Samsung may already be preparing legal assault on Apple's new iPadSamsung has called for a last-minute hearing for its ongoing lawsuit with Apple in Australia, prompting speculation that the company is preparing to attack the company's newly announced iPad.
Samsung called for the emergency hearing late Wednesday, after Apple's new iPad was announced, according to ITnews. Details of what Samsung plans to discuss are unknown, but the timing suggests the South Korean electronics maker could be looking to block the March 16 launch of the iPad in Australia.
The hearing is scheduled to begin at 10:30 a.m. Friday local time in the courtroom of Justice Annabelle Bennett. That's the same judge who granted an injunction to Apple last year, temporarily barring sales of the Samsung Galaxy Tab 10.1.
If Samsung does attempt to block the launch of the new iPad in Australia, it wouldn't be the first time the company has reacted quickly to a product announcement from Apple. Last October, almost immediately after Apple unveiled the iPhone 4S, Samsung filed for injunctions in France and Italy attempting to bar sales of Apple's handset at launch. But those efforts by Samsung failed, and Apple's international launch of the iPhone 4S went off without any legal issues.
Apple will launch its new iPad next Friday in a total of 10 countries, making it the largest launch yet for the company. The third-generation iPad is scheduled to launch in Australia along with the U.S, Canada, the U.K., France, Germany, Switzerland, Japan, Hong Kong and Singapore.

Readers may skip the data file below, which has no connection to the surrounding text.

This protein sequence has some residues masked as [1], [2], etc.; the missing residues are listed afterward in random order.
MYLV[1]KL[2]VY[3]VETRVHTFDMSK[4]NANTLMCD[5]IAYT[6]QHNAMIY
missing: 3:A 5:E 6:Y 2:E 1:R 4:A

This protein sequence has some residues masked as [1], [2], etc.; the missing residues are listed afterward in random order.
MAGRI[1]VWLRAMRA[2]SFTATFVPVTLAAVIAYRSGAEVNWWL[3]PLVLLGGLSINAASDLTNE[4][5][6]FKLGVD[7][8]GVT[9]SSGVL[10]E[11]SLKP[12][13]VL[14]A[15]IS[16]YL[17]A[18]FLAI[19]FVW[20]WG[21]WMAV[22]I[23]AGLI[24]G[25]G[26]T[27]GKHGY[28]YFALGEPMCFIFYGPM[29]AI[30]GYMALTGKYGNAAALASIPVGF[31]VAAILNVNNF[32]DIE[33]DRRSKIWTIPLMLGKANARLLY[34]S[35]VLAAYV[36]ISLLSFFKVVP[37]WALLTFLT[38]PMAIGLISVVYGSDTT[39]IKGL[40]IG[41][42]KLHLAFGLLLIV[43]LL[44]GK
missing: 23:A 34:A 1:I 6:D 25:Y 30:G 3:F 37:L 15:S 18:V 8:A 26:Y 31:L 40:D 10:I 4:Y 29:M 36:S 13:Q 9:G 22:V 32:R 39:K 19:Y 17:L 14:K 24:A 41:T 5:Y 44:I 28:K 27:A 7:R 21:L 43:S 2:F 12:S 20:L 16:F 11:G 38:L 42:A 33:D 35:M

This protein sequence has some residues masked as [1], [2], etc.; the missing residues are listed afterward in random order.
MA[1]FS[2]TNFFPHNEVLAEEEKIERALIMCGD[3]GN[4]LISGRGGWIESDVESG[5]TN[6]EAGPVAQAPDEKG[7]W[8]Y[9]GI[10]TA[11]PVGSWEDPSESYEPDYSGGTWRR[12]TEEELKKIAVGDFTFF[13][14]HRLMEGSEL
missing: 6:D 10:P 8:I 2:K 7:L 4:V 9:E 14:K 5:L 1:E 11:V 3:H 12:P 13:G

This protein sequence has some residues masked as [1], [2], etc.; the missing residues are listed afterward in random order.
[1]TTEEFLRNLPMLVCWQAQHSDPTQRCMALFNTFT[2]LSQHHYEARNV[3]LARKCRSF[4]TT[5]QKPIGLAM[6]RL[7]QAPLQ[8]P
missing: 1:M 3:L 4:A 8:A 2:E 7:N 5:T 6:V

Separately, Samsung this week also filed a new infringement suit against Apple in its home country of South Korea. That complaint takes aim at the iPhone 4S and iPad 2, accusing the products of infringing upon three patents.
Apple and Samsung have filed more than 30 lawsuits against one another across the globe, and their legal showdown now spans 10 countries. Apple has offered settlements to Samsung, as well as Motorola, in which the iPhone maker has sought between $5 and $15 per Android-based handset sold, in return for dropping its own patent infringement claims, but no such deals have been agreed upon.